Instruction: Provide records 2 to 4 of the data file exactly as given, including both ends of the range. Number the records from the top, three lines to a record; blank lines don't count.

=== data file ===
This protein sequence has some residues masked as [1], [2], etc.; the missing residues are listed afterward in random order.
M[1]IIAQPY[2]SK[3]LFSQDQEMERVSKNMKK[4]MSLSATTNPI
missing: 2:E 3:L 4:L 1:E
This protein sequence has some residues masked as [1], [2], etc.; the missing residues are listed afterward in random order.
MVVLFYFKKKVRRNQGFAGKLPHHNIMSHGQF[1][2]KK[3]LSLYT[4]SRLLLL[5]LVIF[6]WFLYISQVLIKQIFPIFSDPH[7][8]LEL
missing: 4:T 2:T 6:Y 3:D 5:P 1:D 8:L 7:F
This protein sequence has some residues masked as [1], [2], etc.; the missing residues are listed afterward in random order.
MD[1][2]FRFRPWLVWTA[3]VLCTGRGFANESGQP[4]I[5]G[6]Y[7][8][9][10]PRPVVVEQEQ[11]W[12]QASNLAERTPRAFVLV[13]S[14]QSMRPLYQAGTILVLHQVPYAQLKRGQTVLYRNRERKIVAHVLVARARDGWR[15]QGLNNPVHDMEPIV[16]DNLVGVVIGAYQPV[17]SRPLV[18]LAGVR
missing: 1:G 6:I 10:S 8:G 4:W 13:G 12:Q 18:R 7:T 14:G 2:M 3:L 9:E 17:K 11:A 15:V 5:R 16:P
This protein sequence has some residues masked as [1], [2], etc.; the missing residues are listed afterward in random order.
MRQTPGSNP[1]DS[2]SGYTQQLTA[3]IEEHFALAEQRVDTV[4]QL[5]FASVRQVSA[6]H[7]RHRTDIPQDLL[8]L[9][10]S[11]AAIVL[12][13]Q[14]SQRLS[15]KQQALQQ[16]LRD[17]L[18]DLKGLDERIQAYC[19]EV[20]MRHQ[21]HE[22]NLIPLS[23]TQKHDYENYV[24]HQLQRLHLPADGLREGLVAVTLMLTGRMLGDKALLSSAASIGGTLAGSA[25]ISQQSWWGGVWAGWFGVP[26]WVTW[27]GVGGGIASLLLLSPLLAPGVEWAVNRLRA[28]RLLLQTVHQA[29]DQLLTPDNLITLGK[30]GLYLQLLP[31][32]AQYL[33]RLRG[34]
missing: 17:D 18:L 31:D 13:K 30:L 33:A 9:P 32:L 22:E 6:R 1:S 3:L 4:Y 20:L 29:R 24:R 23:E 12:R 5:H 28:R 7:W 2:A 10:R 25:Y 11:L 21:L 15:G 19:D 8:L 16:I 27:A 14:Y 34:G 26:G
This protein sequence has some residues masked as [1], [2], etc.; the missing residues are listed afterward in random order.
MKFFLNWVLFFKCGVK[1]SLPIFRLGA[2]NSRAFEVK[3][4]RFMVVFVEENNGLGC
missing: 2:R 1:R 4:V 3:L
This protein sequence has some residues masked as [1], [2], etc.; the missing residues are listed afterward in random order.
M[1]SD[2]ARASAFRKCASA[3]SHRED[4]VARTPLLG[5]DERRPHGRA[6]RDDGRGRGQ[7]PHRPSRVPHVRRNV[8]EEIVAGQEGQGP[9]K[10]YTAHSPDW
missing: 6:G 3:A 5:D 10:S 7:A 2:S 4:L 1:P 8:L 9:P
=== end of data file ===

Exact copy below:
This protein sequence has some residues masked as [1], [2], etc.; the missing residues are listed afterward in random order.
MVVLFYFKKKVRRNQGFAGKLPHHNIMSHGQF[1][2]KK[3]LSLYT[4]SRLLLL[5]LVIF[6]WFLYISQVLIKQIFPIFSDPH[7][8]LEL
missing: 4:T 2:T 6:Y 3:D 5:P 1:D 8:L 7:F
This protein sequence has some residues masked as [1], [2], etc.; the missing residues are listed afterward in random order.
MD[1][2]FRFRPWLVWTA[3]VLCTGRGFANESGQP[4]I[5]G[6]Y[7][8][9][10]PRPVVVEQEQ[11]W[12]QASNLAERTPRAFVLV[13]S[14]QSMRPLYQAGTILVLHQVPYAQLKRGQTVLYRNRERKIVAHVLVARARDGWR[15]QGLNNPVHDMEPIV[16]DNLVGVVIGAYQPV[17]SRPLV[18]LAGVR
missing: 1:G 6:I 10:S 8:G 4:W 13:G 12:Q 18:R 7:T 14:G 2:M 3:L 9:E 17:K 11:A 15:V 5:R 16:P
This protein sequence has some residues masked as [1], [2], etc.; the missing residues are listed afterward in random order.
MRQTPGSNP[1]DS[2]SGYTQQLTA[3]IEEHFALAEQRVDTV[4]QL[5]FASVRQVSA[6]H[7]RHRTDIPQDLL[8]L[9][10]S[11]AAIVL[12][13]Q[14]SQRLS[15]KQQALQQ[16]LRD[17]L[18]DLKGLDERIQAYC[19]EV[20]MRHQ[21]HE[22]NLIPLS[23]TQKHDYENYV[24]HQLQRLHLPADGLREGLVAVTLMLTGRMLGDKALLSSAASIGGTLAGSA[25]ISQQSWWGGVWAGWFGVP[26]WVTW[27]GVGGGIASLLLLSPLLAPGVEWAVNRLRA[28]RLLLQTVHQA[29]DQLLTPDNLITLGK[30]GLYLQLLP[31][32]AQYL[33]RLRG[34]
missing: 17:D 18:L 31:D 13:K 30:L 33:A 9:P 32:L 22:E 6:R 1:S 3:L 4:Y 20:L 29:R 24:R 23:E 12:R 5:H 28:R 7:W 2:A 10:R 25:Y 11:L 21:L 15:G 19:D 8:L 16:I 27:A 14:Y 34:G 26:G